We are very pleased to announce the schedule of the Socialisms and Postsocialisms in a Global Context “work-in-progress” forum for Michaelmas 2019.
Socialisms and Postsocialisms in a Global Context is a forum for sharing and discussing work with colleagues working on resonant themes. It is also a shared space for intellectual conversation about the contributions the studies of socialism and postsocialism can make in and across different disciplines – anthropology, history, socio-legal studies, sociology, political science and international relations. We are particularly interested in thinking about what insights derived from studies of socialism and postsocialism can offer with regard to understanding the current historical moment.
We do not consider socialism and postsocialism to be a geographically delimited area of inquiry, but understand it as global and diverse phenomenon and therefore invite participation of faculty and students across disciplinary and regional expertise. We particularly welcome advanced DPhil students who want to share their research and ideas in a constructive and supportive environment. The group is convened through a collaboration between faculty members affiliated with the School of Interdisciplinary Area Studies and the School Anthropology and Museum Ethnography, but is open to all interested faculty and graduate students. Information about upcoming events will be circulated through the RSC and COMPAS mailing lists. If you would like to present your work in future sessions, please send an email to Dace Dzenovska.
Sessions will take place on Wednesdays of Weeks 4 and 7 at 15:00 in the COMPAS Board Room, 58 Banbury Road.
We look forward to an exciting conversation!
‘Experiment on Ourselves:’ Collective housing, Self-Help Construction and Self-Management in Youth Residential Complex (MZhK) Housing Movement in the Late-Soviet Russia, 1969-1992
Nikolay Erofeev, Faculty of History, University of Oxford
In the Soviet era, a long-lasting idea of housing with collective services was implemented in various forms, starting from widely discussed but rarely actually constructed constructivist ‘house-communes’ (doma-kommuny) of the 1920s. This paper focuses on the less known late-Soviet realisations of a collective housing project, in the case of ‘Youth Residential Complexes’ (MZhKs). Starting in 1969, this project was declared as an experiment, in which residents had to participate in the process of design, organisation, and management of their ‘housing complexes.’ Candidates for residency also had to work on the construction site for several years, building housing with their labour, earning in such a way, the right to live in it. The paper traces the story of the project from early experiments to the very end of the Soviet times, when it became a mass movement, with more than 700 housing estates constructed across the USSR. Based on the case of a housing complex in Ekaterinburg (1977–1982), the paper analyses both practical motives of grass-roots organisation and an ideological side of the project, looking how official narratives of communal housing and visions of emancipation were re-interpreted and re-articulated by the residents. With the examples of housing complexes, actually-functioning in post-socialist time and even today, the paper seeks to produce a picture not only of how socialism projected housing utopias but also of what it actually achieved.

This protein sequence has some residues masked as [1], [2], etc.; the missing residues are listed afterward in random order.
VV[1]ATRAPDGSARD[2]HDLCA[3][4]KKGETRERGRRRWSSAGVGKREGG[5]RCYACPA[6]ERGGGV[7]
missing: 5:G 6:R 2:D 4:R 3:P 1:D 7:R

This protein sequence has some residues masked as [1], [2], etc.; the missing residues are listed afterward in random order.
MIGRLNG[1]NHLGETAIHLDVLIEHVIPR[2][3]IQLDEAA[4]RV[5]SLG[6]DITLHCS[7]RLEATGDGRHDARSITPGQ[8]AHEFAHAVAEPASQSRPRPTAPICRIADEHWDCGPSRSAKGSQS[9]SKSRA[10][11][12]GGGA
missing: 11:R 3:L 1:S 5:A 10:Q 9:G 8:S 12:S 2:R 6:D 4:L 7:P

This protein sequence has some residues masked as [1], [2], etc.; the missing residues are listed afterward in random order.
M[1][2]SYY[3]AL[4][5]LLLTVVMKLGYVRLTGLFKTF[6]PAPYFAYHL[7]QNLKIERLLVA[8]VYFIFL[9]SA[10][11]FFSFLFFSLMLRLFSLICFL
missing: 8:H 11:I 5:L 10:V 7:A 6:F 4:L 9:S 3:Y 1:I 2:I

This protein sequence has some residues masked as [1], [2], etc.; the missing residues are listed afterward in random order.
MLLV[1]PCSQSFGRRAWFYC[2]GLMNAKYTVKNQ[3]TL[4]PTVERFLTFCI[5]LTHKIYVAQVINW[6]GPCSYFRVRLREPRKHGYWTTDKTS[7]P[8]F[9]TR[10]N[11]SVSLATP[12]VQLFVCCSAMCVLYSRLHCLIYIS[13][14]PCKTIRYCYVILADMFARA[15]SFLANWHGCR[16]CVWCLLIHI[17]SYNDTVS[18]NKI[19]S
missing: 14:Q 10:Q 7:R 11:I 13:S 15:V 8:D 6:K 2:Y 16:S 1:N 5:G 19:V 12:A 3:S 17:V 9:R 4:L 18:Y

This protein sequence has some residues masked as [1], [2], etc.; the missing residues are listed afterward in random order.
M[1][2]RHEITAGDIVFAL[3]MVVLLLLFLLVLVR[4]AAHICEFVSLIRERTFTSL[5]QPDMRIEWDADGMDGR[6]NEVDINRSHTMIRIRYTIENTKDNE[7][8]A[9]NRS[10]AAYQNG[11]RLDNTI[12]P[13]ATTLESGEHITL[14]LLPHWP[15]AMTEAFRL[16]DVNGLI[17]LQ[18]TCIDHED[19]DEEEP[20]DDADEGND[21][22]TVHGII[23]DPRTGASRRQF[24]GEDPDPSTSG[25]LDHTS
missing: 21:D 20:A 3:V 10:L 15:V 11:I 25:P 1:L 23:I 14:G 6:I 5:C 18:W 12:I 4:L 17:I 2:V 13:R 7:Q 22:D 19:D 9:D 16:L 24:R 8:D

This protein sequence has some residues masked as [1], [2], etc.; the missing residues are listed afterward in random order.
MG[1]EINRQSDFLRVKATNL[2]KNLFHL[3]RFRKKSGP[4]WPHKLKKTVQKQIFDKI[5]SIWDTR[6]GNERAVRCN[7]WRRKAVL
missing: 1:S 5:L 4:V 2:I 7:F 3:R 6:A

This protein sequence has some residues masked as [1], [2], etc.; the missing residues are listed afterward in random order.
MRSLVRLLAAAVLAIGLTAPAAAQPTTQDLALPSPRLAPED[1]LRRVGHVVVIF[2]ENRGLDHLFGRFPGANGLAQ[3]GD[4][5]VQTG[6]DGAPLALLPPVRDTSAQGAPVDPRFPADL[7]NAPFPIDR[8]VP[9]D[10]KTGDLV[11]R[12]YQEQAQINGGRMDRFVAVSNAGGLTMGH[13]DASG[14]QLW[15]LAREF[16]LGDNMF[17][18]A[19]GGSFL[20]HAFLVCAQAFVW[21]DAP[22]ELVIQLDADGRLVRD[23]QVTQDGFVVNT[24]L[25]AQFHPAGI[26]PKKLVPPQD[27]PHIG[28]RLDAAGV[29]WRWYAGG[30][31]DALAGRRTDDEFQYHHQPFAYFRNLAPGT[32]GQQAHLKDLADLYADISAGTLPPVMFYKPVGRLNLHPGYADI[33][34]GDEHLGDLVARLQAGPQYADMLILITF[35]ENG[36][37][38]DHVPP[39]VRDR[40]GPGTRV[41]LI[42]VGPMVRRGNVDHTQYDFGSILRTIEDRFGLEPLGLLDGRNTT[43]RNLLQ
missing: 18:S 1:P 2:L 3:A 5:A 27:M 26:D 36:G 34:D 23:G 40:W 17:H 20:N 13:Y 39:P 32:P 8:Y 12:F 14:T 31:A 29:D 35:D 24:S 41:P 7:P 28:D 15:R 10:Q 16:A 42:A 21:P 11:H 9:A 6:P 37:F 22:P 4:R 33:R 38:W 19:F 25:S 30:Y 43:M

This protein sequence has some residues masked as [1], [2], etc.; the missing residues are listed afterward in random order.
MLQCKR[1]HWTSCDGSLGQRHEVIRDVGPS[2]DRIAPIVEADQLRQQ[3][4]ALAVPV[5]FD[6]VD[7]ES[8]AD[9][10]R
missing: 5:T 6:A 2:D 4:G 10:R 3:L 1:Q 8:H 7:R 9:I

What is a kraevedcheskie museum? History of the largest (post-) Soviet museum network.
Sofia Gavrilova, School of Geography and the Environment, University of Oxford
Sofia Gavrilova will present a book proposal based on her recently defended thesis on the history of kraevedcheskie (regional history) museums. The proposed book is the first monograph fully dedicated to these unique (post) Soviet museums and the specific form of knowledge they represent – kraevedenie. The proposed book covers the Soviet period of centralisation, when the majority of the exposition principles were set, as well as the current life of museums in more than ten regions across Russia. The book examines the main exposition patterns of the museums today and trace their development back to the Soviet period.
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